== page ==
Argentinian feature film debutant Alejandro Telemaco Tarraf presented himself with a typical artistic naturalistic authentic drama that has been widely filmed throughout Latin America in recent years. “Piedra sola” or “Lonely Rock” is located somewhere halfway between an observational docudrama and a contemplative drama in which real residents of a rural community located at 4000 meters above sea level in the north of Argentina along the border with Bolivia play themselves. It is a film that in a poetic, hypnotic, contemplative, mystical style follows the lives of this Indian village community, which mainly survives by raising llamas.
Thus, in the opening scene, we see one such family slaughtering a lamb, then carving it, and each member of the family has their own task. Dad has to walk to the nearest town to sell meat at the local market, while his son is in charge of the furs. Although Tarraf’s film fictionally depicts their lives, it all seems very real, and not only are they all playing themselves, but also the environment here is expectedly impressive. For these people, who still live according to some tribal, ancient, almost pre-civilization customs, llamas represent life, and for one of them, Fidel, big problems are caused by a puma that appeared in that part of the Andes.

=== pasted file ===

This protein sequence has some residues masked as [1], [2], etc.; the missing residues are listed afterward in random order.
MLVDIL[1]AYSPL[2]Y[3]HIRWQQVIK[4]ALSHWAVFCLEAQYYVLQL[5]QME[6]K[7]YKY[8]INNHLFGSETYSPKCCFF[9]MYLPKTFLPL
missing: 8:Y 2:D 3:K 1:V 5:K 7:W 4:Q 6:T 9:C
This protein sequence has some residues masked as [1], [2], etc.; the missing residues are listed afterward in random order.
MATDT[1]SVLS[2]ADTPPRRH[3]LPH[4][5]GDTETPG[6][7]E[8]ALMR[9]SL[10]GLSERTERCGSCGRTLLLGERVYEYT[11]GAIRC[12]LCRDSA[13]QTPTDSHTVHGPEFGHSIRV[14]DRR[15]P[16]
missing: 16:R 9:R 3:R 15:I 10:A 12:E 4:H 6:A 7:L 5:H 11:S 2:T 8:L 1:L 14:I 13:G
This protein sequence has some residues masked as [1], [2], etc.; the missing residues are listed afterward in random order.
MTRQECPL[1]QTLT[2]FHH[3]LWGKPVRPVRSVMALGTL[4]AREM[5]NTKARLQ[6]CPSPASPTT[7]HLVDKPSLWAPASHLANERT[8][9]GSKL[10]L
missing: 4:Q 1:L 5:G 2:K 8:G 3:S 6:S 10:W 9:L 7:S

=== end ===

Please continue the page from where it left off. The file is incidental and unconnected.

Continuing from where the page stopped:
The tribal council gathers and Fidel presents his problem to them, and we follow the series of rituals and sacrifices to Mother Earth to make sure that the problem with the cougar disappears in the hope that the predator will give up on his herd. It all seems mystical, on the border between magic and realism, and the music and photography further enhance the almost spiritual experience that “Lonely Rock” brings. In an interesting way, this film shows how ancient myths and customs and traces of modernity still coexist in such marginal, remote areas. Visually it looks impressive, almost hypnotizing, and with “Lonely Rock” we get the impression of what a harsh, difficult life is actually like, a life completely different from ours.